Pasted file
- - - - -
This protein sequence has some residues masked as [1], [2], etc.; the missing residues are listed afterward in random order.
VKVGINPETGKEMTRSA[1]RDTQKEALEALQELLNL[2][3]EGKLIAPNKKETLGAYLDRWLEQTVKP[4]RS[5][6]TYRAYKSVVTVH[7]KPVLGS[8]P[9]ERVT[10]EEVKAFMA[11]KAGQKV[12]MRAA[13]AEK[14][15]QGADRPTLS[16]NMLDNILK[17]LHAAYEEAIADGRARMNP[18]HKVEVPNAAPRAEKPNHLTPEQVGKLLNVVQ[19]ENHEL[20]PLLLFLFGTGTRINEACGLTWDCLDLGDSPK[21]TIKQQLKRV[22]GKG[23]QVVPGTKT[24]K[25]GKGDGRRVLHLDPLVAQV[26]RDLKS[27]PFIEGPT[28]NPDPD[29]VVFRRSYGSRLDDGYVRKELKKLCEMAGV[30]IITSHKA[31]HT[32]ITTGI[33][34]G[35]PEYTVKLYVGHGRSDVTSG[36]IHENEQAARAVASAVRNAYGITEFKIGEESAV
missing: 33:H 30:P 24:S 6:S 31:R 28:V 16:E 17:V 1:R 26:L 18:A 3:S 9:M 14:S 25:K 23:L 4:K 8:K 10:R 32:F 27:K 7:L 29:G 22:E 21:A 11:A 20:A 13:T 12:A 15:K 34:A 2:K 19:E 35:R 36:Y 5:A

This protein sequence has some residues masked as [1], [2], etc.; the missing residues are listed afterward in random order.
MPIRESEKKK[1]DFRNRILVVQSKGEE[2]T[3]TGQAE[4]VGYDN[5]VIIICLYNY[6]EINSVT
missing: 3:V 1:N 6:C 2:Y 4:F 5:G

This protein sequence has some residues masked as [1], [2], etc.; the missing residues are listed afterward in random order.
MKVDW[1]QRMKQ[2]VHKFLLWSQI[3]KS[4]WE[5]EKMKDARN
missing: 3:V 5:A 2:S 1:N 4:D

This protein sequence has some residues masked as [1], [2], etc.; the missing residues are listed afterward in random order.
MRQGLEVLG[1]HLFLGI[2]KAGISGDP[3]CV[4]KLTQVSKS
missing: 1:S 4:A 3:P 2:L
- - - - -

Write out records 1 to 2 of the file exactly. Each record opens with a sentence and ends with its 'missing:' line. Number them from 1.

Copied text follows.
This protein sequence has some residues masked as [1], [2], etc.; the missing residues are listed afterward in random order.
VKVGINPETGKEMTRSA[1]RDTQKEALEALQELLNL[2][3]EGKLIAPNKKETLGAYLDRWLEQTVKP[4]RS[5][6]TYRAYKSVVTVH[7]KPVLGS[8]P[9]ERVT[10]EEVKAFMA[11]KAGQKV[12]MRAA[13]AEK[14][15]QGADRPTLS[16]NMLDNILK[17]LHAAYEEAIADGRARMNP[18]HKVEVPNAAPRAEKPNHLTPEQVGKLLNVVQ[19]ENHEL[20]PLLLFLFGTGTRINEACGLTWDCLDLGDSPK[21]TIKQQLKRV[22]GKG[23]QVVPGTKT[24]K[25]GKGDGRRVLHLDPLVAQV[26]RDLKS[27]PFIEGPT[28]NPDPD[29]VVFRRSYGSRLDDGYVRKELKKLCEMAGV[30]IITSHKA[31]HT[32]ITTGI[33][34]G[35]PEYTVKLYVGHGRSDVTSG[36]IHENEQAARAVASAVRNAYGITEFKIGEESAV
missing: 33:H 30:P 24:S 6:S 31:R 28:V 16:E 17:V 1:R 26:L 18:A 3:S 9:M 14:S 25:K 23:L 4:K 8:K 10:R 32:F 27:K 7:L 29:G 22:E 21:A 11:A 20:A 13:T 12:A 15:K 34:A 2:K 19:E 35:R 36:Y 5:A

This protein sequence has some residues masked as [1], [2], etc.; the missing residues are listed afterward in random order.
MPIRESEKKK[1]DFRNRILVVQSKGEE[2]T[3]TGQAE[4]VGYDN[5]VIIICLYNY[6]EINSVT
missing: 3:V 1:N 6:C 2:Y 4:F 5:G